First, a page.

When Misfits first took the stage in Europe in 2017, they shocked the region. In their debut year they had back-to-back second place finishes, going to Worlds 2017 where they made it to quarterfinals before losing to eventual champion SK Telecom T1. When Alphari came over to North America this year, he was left to fill the shoes of Impact, and he has done just that. He shouldn’t even be considered a step down from Impact whose performance this year is one of the best in recent memory. Alphari has shown good comprehension of the meta, going 5-0 on Renekton and Gnar while also picking up wins on Camille and Gangplank. Even in Team Liquid’s losses, the blame is more easily pointed elsewhere. He wins lane in an oppressive style and brings that same proficiency to teamfights where he shines.
5/6. Cloud9’s Ibrahim “Fudge” Allami + CLG’s Finn Wiestal
Whether or not Finn or Fudge go above one another is based on what performances you want to focus on. Finn has been really solid throughout the year, being a lone bright point on a vastly struggling CLG. There are games where he plays and you root for him because he truly deserves success. Meanwhile, Fudge has stepped up hardcore the last few weeks. Fudge has played 14 different champions in 2021, winning 11 of them. He’s arguably the best Camille that the league has to offer.
7. Dignitas’ Aaron “FakeGod” Lee
It feels almost criminal to put FakeGod this low after his player of the week performance. Dignitas’ 3-0 week was in no small part due to him, but it could have easily gone to their bot laner Neo as well, who had an extraordinary week. Still, FakeGod is nothing if not reliable, proving to be one of the better Gnar players in the region. He doesn’t really play to win his lane, but instead spends his time catering to his jungler Dardoch’s naturally aggressive playstyle and the team as a whole is better for it.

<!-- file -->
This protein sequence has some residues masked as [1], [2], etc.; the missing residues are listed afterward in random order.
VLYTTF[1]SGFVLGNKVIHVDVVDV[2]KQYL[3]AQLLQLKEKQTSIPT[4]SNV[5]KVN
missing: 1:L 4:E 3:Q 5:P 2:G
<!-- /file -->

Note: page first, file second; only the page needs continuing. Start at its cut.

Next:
8. Immortals’ Mohamed “Revenge” Kaddoura
Revenge leads the bottom of the barrel for North American top laners, mostly due to his potential. It feels like ever since the clinic he put on in his first game where he took down Alphari and Team Liquid, he’s been in constant search of that next great performance. So far, it hasn’t happened, even as Immortals hovers around the middle of the pack. The knowledge is there that he can truly pop off, but he will need to do that on a consistent basis to start rising in the ranks.
9. FlyQuest’s Eric “Licorice” Ritchie
Licorice is like Revenge on a larger scale. From winning rookie of the year on Cloud9 in 2018, he was a truly elite top laner with his tenure on the team before he joined FlyQuest for this year. Since then, he’s been a shadow of his former self. Sure, the team is struggling so it’s hard for him to look particularly good but he hasn’t even been serviceable. He’s shown no advantages over any of the top laners in the region, furthering the narrative that Cloud9 as a system just worked very well.
10. Aiden “Niles” Tidwell
Don’t get me wrong; if I could put multiple blank spaces before Niles I would. His performance has been abysmal. He plays downright disrespectful towards his opposition and is constantly punished. Every first mistake gives way to multiple others and he never recovers. I think he could be good given time and a good environment, but as it stands he’s in a league that’s too good for him.